We review de novo whether a defendant's prior conviction qualifies as an aggravated felony for purposes of U.S.S.G. § 2L1.2. United States v. Arellano-Torres, 303 F.3d 1173, 1176 (9th Cir.2002), cert. denied, 538 U.S. 915, 123 S.Ct. 1502, 155 L.Ed.2d 241 (2003).   We also review de novo the district court's interpretation and application of the Sentencing Guidelines.  Id.

Determining whether a prior conviction constitutes an aggravated felony under § 2L1.2 requires an excursion through “a confusing maze of statutory cross-references.”  United States v. Ballesteros-Ruiz, 319 F.3d 1101, 1103 (9th Cir.2003).   Fortunately, our prior decisions have already blazed most of the trail.   Application Note 2 to § 2L1.2 states, “For purposes of subsection (b)(1)(C), ‘aggravated felony’ has the meaning given that term in 8 U.S.C. § 1101(a)(43).”  U.S.S.G. § 2L1.2, cmt. n. 2 (2001). Title “8 U.S.C. § 1101(a)(43)(B) defines aggravated felony as including a drug trafficking crime (as defined in section 924(c) of Title 18).”  Ballesteros-Ruiz, 319 F.3d at 1103 (internal quotation marks omitted);  8 U.S.C. § 1101(a)(43)(B).  Title 18 U.S.C. § 924(c)(2), in turn, provides, “the term ‘drug trafficking crime’ means any felony punishable under the Controlled Substances Act (21 U.S.C. § 801 et seq.).”  18 U.S.C. § 924(c)(2);  see Ballesteros-Ruiz, 319 F.3d at 1103.  Title 21 U.S.C. § 802(13), the relevant provision of the Controlled Substances Act, states that “[t]he term ‘felony’ means any Federal or State offense classified by applicable Federal or State law as a felony.”  21 U.S.C. § 802(13);  see Ballesteros-Ruiz, 319 F.3d at 1103.

 Thus, we have interpreted the term “aggravated felony” to encompass any drug offense that is:  (1) punishable under the Controlled Substances Act and (2) a felony under either federal or state law.  United States v. Robles-Rodriguez, 281 F.3d 900, 903 (9th Cir.2002).

 It is undisputed that Rios-Beltran's prior conviction for possession of a Schedule II controlled substance is punishable under the Controlled Substances Act. See 21 U.S.C. § 844(a).   Because that offense is classified as a Class A misdemeanor and not as a felony under federal law, we must decide whether the conviction is considered a felony under Oregon law for purposes of U.S.S.G. § 2L1.2.

In Oregon, possession of a Schedule II controlled substance is designated a Class C felony with a statutory maximum term of imprisonment of five years.   See OR. REV. STAT. § 475.992(4)(b);  OR. REV. STAT. § 161.605(3).   The designation as a “felony” under Oregon law does not establish that the prior conviction was an aggravated felony for federal sentencing purposes.   “[W]hether the convicting jurisdiction labels the offense a felony is irrelevant.”  Ballesteros-Ruiz, 319 F.3d at 1103.   A prior conviction is an aggravated felony for federal sentencing only if it is “ ‘punishable by more than one year's imprisonment under applicable state or federal law.’  ” Id. (quoting Robles-Rodriguez, 281 F.3d at 904).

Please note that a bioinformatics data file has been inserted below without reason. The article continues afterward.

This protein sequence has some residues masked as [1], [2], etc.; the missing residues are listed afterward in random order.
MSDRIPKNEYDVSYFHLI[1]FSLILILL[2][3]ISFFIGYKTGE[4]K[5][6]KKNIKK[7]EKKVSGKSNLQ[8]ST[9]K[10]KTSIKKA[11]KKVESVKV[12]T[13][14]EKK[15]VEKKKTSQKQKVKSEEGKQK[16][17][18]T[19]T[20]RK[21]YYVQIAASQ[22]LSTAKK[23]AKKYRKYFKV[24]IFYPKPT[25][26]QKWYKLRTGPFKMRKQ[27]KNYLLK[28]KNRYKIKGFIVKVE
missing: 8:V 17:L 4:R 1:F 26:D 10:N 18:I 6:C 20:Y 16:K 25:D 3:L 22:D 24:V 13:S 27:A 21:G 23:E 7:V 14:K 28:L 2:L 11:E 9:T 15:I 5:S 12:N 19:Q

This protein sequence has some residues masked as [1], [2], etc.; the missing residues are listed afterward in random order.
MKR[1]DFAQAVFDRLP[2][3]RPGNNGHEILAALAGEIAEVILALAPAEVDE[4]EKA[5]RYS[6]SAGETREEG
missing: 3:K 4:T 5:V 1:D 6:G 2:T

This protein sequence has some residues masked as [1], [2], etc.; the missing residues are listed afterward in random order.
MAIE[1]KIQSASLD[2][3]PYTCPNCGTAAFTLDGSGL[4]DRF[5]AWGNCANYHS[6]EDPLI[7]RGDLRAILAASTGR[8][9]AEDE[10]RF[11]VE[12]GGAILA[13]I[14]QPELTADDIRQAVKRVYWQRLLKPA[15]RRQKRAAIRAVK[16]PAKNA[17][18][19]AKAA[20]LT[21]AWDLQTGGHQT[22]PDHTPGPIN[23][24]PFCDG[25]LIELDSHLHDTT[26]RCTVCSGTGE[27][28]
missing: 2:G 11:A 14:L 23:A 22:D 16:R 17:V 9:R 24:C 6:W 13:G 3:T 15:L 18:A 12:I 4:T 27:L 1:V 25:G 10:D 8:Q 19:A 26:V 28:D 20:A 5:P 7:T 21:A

Rios-Beltran argues that whether a simple possession conviction is punishable by more than a year's imprisonment in Oregon for purposes of § 2L1.2 should be determined by Oregon's sentencing guidelines (“Oregon Guidelines”).   Not unlike the federal sentencing guidelines, the Oregon Guidelines “serve as the primary means through which[Oregon state] courts determine an offender's sentence for felony offenses.”  State v. Dilts, 336 Or. 158, 161, 82 P.3d 593, 594 (Or.2003) (quoting State v. Ferman-Velasco, 333 Or. 422, 41 P.3d 404, 406 (Or.2002)).   Using a sentencing guidelines grid, an Oregon court calculates the defendant's presumptive prison and probation sentence based on the seriousness of the crime of conviction and the defendant's criminal history.  Id. at 595.   The sentencing court is given discretion to depart from the presumptive sentence for “substantial and compelling reasons.”  OR. ADMIN.   R. 213-002-0001(2) (2001);  OR. ADMIN.   R. 213-008-0001 (2001).